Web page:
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The Fire Next Time

Author: James Baldwin
Publisher: Vintage
ISBN: 0804149720
Size: 38.76 MB
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A national bestseller when it first appeared in 1963, The Fire Next Time galvanized the nation and gave passionate voice to the emerging civil rights movement. At once a powerful evocation of James Baldwin's early life in Harlem and a disturbing examination of the consequences of racial injustice, the book is an intensely personal and provocative document. It consists of two "letters," written on the occasion of the centennial of the Emancipation Proclamation, that exhort Americans, both black and white, to attack the terrible legacy of racism. Described by The New York Times Book Review as "sermon, ultimatum, confession, deposition, testament, and chronicle...all presented in searing, brilliant prose," The Fire Next Time stands as a classic of our literature.

The Fire Next Time

Author: James Baldwin
Publisher: Vintage
ISBN: 067974472X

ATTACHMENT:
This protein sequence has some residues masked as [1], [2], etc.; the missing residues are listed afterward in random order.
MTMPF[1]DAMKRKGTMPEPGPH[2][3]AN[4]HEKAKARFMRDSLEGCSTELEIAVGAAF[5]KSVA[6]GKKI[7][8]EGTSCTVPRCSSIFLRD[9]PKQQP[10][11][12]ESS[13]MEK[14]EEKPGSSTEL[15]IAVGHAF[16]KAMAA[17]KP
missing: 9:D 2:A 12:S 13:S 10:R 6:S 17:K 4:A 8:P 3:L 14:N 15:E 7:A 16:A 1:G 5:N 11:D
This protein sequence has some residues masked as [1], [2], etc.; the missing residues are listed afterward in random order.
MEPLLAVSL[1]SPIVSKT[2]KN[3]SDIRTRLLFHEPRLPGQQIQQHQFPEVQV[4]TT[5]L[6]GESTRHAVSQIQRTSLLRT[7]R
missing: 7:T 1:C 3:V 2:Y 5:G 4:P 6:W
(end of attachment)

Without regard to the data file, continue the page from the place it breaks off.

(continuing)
Size: 41.45 MB
Format: PDF
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The powerful evocation of a childhood in Harlem that helped to galvanize the early days of the civil rights movement examines the deep consequences of racial injustice to both the individual and the body politic. Reissue. 20,000 first printing.

The Fire This Time

Author: Jesmyn Ward
Publisher: Simon and Schuster
ISBN: 1501126342
Size: 11.83 MB
Format: PDF, Kindle
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"Ward takes James Baldwin's 1963 examination of race in America, The Fire Next Time, as a jumping off point for this ... collection of essays and poems about race from ... voices of her generation and our time"--

Nobody Knows My Name

Author: James Baldwin
Publisher: Vintage
ISBN: 0804149739
Size: 64.15 MB
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Told with Baldwin's characteristically unflinching honesty, this collection of illuminating, deeply felt essays examines topics ranging from race relations in the United States to the role of the writer in society, and offers personal accounts of Richard Wright, Norman Mailer and other writers.

Notes Of A Native Son

Author: James Baldwin
Publisher: Beacon Press
ISBN: 0807006246
Size: 41.84 MB
Format: PDF, Kindle